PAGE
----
I have already asked this question here but this may be a better place.

I have built the following circuit to power a wireless LED but my calculations and measurements do not give the same values. I am measuring a voltage nearly 6 times larger than I would expect in my receiver circuit.

Circuit Diagram

My Circuit

I measured the AC frequency of the circuit to be \$\frac{\omega}{2\pi} = f = 350 \ kHz.\$ Assuming the magnetic field is given by

\begin{align} B &= \frac{N \mu_0 I}{2R}, \quad I = I_0\cos(\omega t) \approx 0.052A \cos(\omega t), \end{align}

and I use Faraday's law of induction, the induced EMF in the receiver circuit should be given by

\begin{align} \mathcal{E} &= - \frac{d\Phi}{dt} = - A \frac{dB}{dt} \\ &= A \frac{N \mu_0 I_0}{2R} \omega sin(\omega t), \quad A = \pi R^2 \\ & = \frac{N \pi R I_0 \mu_0}{2} \omega \sin(\omega t) \\ & = \frac{(30)\pi (0.05m)(0.052 A) (4\pi \times 10^{-7}H/m)}{2} (2\pi \times 350 \times 10^3 Hz) \sin(\omega t) \\ & \approx 0.339 \sin(\omega t) \text{ Volts } \end{align}

When I read the voltage in the receiver, I am actually getting a much larger value of over \$1.9 V\$.

Voltage Measurement

From searching, I believe this has something to do with resonant frequencies, but I do not understand this. If someone can show me why my calculation is wrong and provide the right one, I would appreciate it.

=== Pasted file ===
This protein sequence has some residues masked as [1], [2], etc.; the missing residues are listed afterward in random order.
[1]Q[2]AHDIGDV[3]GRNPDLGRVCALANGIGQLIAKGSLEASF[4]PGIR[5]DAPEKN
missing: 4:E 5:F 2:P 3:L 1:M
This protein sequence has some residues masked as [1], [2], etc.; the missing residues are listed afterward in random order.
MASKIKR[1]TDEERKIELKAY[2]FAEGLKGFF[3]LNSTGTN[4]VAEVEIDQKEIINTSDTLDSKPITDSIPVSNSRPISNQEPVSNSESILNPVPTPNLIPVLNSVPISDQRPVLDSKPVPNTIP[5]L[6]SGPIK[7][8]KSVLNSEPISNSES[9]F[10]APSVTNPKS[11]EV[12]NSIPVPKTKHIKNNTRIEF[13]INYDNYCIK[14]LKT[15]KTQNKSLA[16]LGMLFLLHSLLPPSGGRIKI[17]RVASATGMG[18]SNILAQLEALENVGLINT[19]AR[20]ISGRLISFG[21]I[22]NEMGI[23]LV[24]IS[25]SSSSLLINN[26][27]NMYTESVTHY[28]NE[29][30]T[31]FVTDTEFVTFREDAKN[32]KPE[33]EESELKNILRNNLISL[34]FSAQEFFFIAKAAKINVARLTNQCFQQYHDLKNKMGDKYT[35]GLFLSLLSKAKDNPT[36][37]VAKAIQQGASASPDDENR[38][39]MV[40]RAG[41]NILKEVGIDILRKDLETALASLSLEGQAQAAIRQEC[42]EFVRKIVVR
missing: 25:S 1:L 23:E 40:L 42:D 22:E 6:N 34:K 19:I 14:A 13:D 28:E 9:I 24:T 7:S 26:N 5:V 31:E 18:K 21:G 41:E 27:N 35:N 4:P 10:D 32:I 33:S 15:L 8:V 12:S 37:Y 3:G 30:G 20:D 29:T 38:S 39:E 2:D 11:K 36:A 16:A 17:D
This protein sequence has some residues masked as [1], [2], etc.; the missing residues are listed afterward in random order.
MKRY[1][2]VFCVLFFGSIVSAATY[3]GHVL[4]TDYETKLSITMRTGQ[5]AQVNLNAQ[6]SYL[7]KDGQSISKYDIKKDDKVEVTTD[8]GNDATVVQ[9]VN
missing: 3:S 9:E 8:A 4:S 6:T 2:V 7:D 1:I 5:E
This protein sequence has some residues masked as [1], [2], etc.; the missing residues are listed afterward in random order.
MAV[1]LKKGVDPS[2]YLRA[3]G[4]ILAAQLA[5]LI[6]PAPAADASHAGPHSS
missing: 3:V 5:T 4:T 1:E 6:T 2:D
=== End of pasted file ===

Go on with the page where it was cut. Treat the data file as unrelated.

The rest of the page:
• \$\begingroup\$ pardon me if this is obvious since I'm not experienced in magnetic calculations - but why is the magnetic field divided by 2R ? \$\endgroup\$ Commented Oct 21, 2022 at 19:55
  • \$\begingroup\$ @user253751 You can calculate this using the Biot Savart Law: hyperphysics.phy-astr.gsu.edu/hbase/magnetic/curloo.html. You multiply by N if there are N loops. \$\endgroup\$
    – Dayton
    Commented Oct 21, 2022 at 19:56
  • \$\begingroup\$ That's just calculating the field at the center (where it's weakest!), not the total field \$\endgroup\$ Commented Oct 21, 2022 at 19:57
  • \$\begingroup\$ @user253751 I know! So the voltage should be smaller if anything, not larger... \$\endgroup\$
    – Dayton
    Commented Oct 21, 2022 at 19:57
  • \$\begingroup\$ I think you should calculate a voltage that's too low since you're calculating a field that's too weak, and weaker magnetic field produces less voltage. \$\endgroup\$ Commented Oct 21, 2022 at 19:58

1 Answer 1


You measure AC RMS voltage with a device which is specified for max 1 kHz.

The device can be a frequency counter for megahertzes, but the voltage and current measurement frequency range is 40...1000Hz.

In addition you have non-linear load that has not been taken into the account. The current is surely quite different to different directions.

Finally: you are right, resonances can occur and cause difficult-to-predict effects.

An oscilloscope would be extremely useful if you wanted to see what's going on. One voltage, 1.935 volts, is quite thin piece of information of the waveforms.

You shouldn't expect sinusoidal signal from your transistor oscillator, not even in case the load is linear (now it's a diode). Single frequency calculations are worthless if there's heavy distortion.


Your Answer

By clicking “Post Your Answer”, you agree to our terms of service and acknowledge you have read our privacy policy.

Not the answer you're looking for? Browse other questions tagged or ask your own question.